Scientists Frances Arnold, George Smith and Gregory Winter won the 2018 Nobel Prize for Chemistry for research using directed evolution to produce enzymes and antibodies for new chemicals and pharmaceuticals, Reuters reports, citing a statement from the award-giving body.
Arnold, only the fifth woman to win a chemistry Nobel, was awarded half of the 9 million Swedish crown (US$1 million) prize while fellow American Smith and Winter of Britain shared the other half.
“This year’s Nobel Laureates in Chemistry have been inspired by the power of evolution and used the same principles – genetic change and selection – to develop proteins that solve mankind’s chemical problems,” the Royal Swedish Academy of Sciences said on Wednesday.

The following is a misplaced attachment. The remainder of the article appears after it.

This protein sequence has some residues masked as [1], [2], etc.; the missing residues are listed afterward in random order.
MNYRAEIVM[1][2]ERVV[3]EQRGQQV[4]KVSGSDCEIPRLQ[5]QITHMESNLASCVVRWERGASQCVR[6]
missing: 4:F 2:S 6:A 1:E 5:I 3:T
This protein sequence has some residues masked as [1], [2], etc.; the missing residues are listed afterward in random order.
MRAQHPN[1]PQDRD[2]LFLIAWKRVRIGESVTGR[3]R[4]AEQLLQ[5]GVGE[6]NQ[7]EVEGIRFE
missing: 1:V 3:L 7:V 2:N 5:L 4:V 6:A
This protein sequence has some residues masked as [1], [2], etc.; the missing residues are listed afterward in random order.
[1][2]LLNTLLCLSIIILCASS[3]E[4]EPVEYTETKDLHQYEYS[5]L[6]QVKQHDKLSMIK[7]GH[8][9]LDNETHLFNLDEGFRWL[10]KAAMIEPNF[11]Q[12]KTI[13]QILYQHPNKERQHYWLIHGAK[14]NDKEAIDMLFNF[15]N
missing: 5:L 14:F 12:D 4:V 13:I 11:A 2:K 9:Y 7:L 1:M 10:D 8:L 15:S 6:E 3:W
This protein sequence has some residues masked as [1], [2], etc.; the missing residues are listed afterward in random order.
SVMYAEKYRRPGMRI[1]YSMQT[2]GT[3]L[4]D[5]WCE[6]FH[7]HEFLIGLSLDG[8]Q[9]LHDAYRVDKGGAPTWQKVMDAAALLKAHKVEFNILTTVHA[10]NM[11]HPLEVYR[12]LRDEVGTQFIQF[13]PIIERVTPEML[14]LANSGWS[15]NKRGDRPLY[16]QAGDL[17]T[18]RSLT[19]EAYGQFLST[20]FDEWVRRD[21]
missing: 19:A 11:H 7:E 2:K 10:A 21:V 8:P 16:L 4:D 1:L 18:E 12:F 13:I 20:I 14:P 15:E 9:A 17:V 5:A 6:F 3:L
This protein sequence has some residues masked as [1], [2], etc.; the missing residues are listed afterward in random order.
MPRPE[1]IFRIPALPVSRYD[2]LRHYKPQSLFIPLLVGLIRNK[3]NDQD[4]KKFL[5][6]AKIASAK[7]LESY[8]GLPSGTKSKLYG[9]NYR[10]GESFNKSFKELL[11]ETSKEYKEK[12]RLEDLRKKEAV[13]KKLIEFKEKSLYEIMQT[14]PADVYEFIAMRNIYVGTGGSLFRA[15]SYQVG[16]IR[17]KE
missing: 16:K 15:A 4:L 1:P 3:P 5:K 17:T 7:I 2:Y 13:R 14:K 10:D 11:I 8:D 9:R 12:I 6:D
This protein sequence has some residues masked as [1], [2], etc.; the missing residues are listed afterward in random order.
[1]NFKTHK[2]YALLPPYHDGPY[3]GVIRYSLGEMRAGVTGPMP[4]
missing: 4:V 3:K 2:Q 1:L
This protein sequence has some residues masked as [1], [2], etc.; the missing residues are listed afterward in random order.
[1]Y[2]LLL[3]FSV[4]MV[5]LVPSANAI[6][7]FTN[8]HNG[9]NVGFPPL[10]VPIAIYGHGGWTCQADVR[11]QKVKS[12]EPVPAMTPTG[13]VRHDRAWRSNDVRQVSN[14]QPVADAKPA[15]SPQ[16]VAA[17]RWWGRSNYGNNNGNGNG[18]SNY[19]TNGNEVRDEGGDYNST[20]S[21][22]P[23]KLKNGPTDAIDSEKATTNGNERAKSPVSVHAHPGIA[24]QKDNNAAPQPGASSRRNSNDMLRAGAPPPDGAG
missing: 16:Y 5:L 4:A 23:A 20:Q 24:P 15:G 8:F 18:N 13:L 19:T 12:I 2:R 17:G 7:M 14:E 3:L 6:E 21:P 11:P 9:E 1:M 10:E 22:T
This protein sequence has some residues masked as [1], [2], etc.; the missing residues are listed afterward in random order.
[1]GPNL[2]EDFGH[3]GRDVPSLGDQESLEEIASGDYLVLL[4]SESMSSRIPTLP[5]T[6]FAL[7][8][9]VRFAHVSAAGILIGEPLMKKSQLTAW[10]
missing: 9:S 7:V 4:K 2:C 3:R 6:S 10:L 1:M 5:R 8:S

Arnold is the second woman to win a Nobel prize this year after Canada’s Donna Strickland shared the physics award on Tuesday.
The uses of enzymes, developed by her, include more environmentally-friendly manufacturing of chemical substances, such as pharmaceuticals, and the production of renewable fuels for a greener transport sector.
Smith developed a method using a virus that infects bacteria to produce new proteins while Winter used the same method for the directed evolution of antibodies, with the aim of producing new pharmaceuticals.
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